Morel's Two Outcomes, Mervis Moment, Suzuki Blast, Hughes, Alcantara, and Other Cubs Bullets

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Morel’s Two Outcomes, Mervis Moment, Suzuki Blast, Hughes, Alcantara, and Other Cubs Bullets

Chicago Cubs

Did you know that Oscar the Grouch used to be orange? I know that now, thanks to the extremely old versions of ‘Sesame Street’ that The Littlest Girl is enjoying right now. I wonder why they made the change to green?

  • Thanks to his 105.2 mph double last night, Christopher Morel kept alive his streak of games where he exclusively strikes out and destroys the ball. He does make truly special contact. It’s outrageously good. But eventually, having a 0.0% walk rate against a 43.3% strikeout rate is, uh, not going to work. I imagine it’s pretty hard to work on when your current approach is producing like it is, and like it was at Triple-A. You cannot simply TELL a guy to swing less hard, make more contact, and take more walks. It doesn’t work like that.
  • That is to say, those things are usually the natural byproduct of improved swing decisions as pitchers change their approach to avoid the power. Because, for as much as the pitchers like the strikeouts and no walks, it’s not like they want to be giving up an .800 slugging. So they will stop challenging him soon. My guess is that the pitchers are going to adjust first, and we’re soon going to be in for a period of slightly reduced strikeouts, a handful of walks, and some more low-quality contact. That’s when Morel will have to find the balance that he wasn’t able to find last year after pitchers adjusted the first time around.
  • Speaking of adjustments, we’re seeing some improved production from Matt Mervis, but I’m not actually sure it’s adjustment-related, as opposed to him just finally getting some better match-ups, and sticking to what he’s been doing. That is to say, the biggest issue has been the strikeout rate, which has been holding steady near 40%. The quality of the contact has been better the last handful of games, though, so that’s good to see.
  • That includes the first home run of his career, which was a special moment:

For Mervis, like I mentioned on Morel, it seems like the strikeout-related adjustment is going to have to be about swing decisions. From The Athletic:

“Pretty much every hit I’ve gotten so far has been hard hit,” Mervis said. “So it’s not like I’m missing the barrel too much. It’s too much chase and too many strikeouts.”

Essentially, avoid the chase, and good things will happen. On Tuesday night, he started to make the adjustment. He didn’t swing at a single pitch out of the zone all evening.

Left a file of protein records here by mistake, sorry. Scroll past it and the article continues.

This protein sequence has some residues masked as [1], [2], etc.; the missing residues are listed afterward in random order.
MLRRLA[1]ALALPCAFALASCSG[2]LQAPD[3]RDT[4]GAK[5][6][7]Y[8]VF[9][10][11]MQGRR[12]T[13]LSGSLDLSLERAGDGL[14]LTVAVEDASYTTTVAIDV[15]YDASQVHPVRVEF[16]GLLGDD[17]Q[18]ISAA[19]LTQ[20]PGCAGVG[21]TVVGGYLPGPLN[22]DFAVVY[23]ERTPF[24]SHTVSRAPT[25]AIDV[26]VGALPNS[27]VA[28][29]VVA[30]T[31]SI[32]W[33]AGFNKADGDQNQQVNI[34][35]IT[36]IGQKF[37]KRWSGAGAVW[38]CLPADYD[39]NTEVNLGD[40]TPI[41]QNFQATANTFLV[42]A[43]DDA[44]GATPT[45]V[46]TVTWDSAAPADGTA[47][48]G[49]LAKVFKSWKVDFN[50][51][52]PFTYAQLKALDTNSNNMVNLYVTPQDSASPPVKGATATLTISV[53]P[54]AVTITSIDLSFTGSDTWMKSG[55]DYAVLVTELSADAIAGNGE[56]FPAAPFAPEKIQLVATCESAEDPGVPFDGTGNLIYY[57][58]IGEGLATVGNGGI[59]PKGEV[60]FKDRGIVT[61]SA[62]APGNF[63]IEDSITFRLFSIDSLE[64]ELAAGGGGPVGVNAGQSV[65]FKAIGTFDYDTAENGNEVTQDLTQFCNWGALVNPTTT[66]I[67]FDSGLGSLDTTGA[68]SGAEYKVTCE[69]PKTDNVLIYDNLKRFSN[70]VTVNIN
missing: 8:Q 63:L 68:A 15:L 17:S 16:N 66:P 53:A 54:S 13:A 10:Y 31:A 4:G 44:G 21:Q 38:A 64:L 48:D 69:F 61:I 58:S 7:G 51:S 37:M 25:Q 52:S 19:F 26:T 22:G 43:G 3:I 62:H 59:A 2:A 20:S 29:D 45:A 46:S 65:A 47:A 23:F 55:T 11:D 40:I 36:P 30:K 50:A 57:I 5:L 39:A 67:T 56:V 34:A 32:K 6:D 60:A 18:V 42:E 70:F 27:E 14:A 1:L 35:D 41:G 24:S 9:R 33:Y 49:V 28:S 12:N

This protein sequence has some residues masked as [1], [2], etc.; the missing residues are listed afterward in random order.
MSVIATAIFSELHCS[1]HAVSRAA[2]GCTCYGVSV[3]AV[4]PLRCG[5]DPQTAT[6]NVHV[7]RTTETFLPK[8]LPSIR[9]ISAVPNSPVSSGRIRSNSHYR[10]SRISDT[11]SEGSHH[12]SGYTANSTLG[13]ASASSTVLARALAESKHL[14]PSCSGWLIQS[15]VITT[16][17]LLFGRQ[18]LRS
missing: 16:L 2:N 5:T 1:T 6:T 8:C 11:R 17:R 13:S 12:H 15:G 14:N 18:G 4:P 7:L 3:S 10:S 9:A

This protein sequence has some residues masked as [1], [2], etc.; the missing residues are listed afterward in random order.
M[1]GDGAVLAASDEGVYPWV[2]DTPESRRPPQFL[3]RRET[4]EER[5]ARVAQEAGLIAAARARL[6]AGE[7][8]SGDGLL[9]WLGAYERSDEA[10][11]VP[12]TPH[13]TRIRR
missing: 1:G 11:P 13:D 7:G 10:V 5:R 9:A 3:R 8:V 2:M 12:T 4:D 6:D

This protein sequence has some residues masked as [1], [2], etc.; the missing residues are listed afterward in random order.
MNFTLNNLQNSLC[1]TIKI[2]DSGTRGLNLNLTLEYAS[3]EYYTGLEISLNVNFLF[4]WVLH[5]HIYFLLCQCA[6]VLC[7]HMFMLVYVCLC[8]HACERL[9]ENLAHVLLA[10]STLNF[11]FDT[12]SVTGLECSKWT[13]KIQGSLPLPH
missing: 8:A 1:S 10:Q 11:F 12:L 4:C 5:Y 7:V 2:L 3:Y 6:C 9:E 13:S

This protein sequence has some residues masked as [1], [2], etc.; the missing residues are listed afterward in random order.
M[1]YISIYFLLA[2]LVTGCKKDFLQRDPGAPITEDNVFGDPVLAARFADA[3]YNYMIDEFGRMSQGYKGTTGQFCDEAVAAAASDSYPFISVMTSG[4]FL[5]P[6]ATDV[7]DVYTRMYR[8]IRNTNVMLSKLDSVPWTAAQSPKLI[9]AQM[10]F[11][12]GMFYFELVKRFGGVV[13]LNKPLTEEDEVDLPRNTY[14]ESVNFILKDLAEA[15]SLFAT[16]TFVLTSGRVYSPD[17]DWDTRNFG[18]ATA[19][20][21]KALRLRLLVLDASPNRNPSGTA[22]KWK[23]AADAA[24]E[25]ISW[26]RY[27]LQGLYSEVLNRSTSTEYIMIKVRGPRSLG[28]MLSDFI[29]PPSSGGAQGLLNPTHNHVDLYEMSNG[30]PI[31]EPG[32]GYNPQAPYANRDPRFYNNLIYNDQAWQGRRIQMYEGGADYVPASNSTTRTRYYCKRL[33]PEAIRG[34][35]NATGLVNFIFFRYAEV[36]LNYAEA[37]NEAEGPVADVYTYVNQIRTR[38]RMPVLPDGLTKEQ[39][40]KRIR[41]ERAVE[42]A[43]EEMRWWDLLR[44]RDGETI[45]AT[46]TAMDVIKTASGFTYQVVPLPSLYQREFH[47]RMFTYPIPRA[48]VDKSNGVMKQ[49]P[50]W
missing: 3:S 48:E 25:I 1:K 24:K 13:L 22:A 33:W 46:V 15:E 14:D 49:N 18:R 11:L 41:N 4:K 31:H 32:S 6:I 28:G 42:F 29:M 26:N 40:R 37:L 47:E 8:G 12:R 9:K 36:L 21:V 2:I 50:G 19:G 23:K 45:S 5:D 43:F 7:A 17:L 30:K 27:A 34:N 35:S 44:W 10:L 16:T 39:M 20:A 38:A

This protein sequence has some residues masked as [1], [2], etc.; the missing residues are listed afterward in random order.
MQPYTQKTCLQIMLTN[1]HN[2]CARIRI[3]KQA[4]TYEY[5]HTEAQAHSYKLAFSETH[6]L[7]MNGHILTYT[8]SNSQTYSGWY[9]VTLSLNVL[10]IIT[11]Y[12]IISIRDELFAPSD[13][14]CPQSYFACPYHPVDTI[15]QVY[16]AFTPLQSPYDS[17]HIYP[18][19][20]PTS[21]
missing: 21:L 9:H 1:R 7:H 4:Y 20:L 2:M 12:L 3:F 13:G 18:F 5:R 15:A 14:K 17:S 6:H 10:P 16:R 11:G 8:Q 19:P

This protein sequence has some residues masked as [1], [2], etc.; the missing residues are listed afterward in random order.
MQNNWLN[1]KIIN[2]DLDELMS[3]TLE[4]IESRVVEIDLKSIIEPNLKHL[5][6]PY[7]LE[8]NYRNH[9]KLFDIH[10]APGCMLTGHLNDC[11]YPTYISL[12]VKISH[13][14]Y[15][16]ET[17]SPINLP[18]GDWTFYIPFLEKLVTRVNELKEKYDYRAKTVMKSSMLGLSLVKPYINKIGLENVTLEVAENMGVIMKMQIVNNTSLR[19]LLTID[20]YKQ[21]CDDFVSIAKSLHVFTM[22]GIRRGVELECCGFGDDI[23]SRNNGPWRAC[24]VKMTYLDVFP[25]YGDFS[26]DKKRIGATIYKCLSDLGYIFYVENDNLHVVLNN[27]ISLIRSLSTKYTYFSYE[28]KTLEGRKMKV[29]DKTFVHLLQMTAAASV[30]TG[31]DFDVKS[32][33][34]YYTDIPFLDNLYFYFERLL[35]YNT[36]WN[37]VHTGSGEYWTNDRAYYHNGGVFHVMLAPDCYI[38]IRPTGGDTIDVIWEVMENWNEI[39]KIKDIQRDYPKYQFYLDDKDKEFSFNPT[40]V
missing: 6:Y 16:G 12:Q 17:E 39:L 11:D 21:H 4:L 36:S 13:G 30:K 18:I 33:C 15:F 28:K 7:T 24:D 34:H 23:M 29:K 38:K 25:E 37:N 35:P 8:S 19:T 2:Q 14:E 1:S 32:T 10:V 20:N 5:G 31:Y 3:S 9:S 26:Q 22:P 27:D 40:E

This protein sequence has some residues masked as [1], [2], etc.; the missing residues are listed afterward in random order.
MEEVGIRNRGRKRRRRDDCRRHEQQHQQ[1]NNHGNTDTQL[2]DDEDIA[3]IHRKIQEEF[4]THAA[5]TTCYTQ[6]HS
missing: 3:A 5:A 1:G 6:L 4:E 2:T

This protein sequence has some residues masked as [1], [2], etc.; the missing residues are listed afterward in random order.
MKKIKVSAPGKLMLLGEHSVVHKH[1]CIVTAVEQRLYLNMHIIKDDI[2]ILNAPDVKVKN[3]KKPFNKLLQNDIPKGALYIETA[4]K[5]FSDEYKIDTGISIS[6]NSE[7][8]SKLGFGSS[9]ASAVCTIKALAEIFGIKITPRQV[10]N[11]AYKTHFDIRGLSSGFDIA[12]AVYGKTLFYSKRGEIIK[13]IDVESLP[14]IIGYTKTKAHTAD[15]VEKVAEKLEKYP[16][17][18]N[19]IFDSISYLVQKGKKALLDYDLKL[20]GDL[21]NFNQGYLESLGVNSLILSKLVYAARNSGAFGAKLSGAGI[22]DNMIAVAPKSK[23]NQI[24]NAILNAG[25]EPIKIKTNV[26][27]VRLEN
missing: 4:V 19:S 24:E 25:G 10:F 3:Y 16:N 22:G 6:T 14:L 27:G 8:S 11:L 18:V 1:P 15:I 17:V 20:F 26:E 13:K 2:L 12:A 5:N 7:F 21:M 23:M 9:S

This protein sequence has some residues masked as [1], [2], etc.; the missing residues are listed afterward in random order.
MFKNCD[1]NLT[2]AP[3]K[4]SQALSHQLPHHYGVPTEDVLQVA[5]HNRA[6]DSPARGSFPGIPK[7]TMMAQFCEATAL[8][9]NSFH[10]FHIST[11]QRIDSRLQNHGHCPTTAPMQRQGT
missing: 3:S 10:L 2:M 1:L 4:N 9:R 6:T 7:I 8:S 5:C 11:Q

“Just trying to swing at the right pitches,” Mervis said. “I got a lot of pitches in the strike zone today and I wasn’t very passive. I was swinging the bat and felt good. Just letting it fly.”

  • All in all, I like Mervis’s chances to improve the strikeout rate considerably with time.
  • Seiya Suzuki took advantage of the Crawford Boxes last night for his third homer of the year, and second in three games. Well, I actually shouldn’t frame it that way, because apparently this would’ve been gone in 19 other ballparks, too, including Wrigley Field:
  • Been a nice run for Suzuki, who seems to be fully ramped up now from the whole no-Spring-Training thing. Hopefully he really takes off from here.
  • David Ross discussed his Monday decision to pull Jameson Taillon after just 4.2 innings at the Sun-Times, but what I found most interesting was his comment on lefty Brandon Hughes, who entered the game there to face a lefty and finish the 5th inning: “Sitting him back down, he probably would have been unavailable for the rest of the game.” As in, because Hughes had gotten up to warm up, it was either use him then or not get to use him at all. I am going to guess that’s knee related, where the Cubs are being extra cautious about his usage. The implication, though, is that Hughes couldn’t go multiple innings right now.
  • I noticed that, after some roster moves and some guys pulling back a bit on scorching starts, the top OPS on the Iowa Cubs belongs to … Sergio Alcántara. I still really don’t know what to make of him, given that he’s only 26, has a great middle infield glove, and clearly is not challenged at Triple-A. He’s also had big league chances with four different organizations, and over his 500 MLB PAs, he hasn’t hit. He may very well be one of those guys whose game plays against Triple-A pitching extremely well, but just won’t play against big league pitching. We’ve seen it plenty. But the glove creates a floor, and I expect he’s probably going to keep getting looks in that 27th/28th/29th man range for several more years. Not sure he gets a big league shot with the Cubs this year – would take multiple longer-term injuries to the middle infielders and/or their back-ups – and you could imagine a scenario where he is one of those minor league veteran trades in July, regardless of how the Cubs are doing.
  • The Brewers rotation suffers another injury (and I keep thinking about the opportunity that the NL Central presents this year, and how the Cubs might squander it):
  • Oof:
  • You will recall that Kumar Rocker was the Mets’ 2021 draft pick who did not sign after the team flagged a medical issue. He pitched in independent ball, entered the draft again, and the Rangers took him all the way up at number three overall in something of a major surprise.
  • This sounds bad, though I suppose it’s worth pointing out that Kipnis last played with Lindor when the latter was just 23:
  • That’s a new one:

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Author: Brett Taylor

Brett Taylor is the Editor and Lead Cubs Writer at Bleacher Nation, and you can find him on Twitter at @BleacherNation and @Brett_A_Taylor.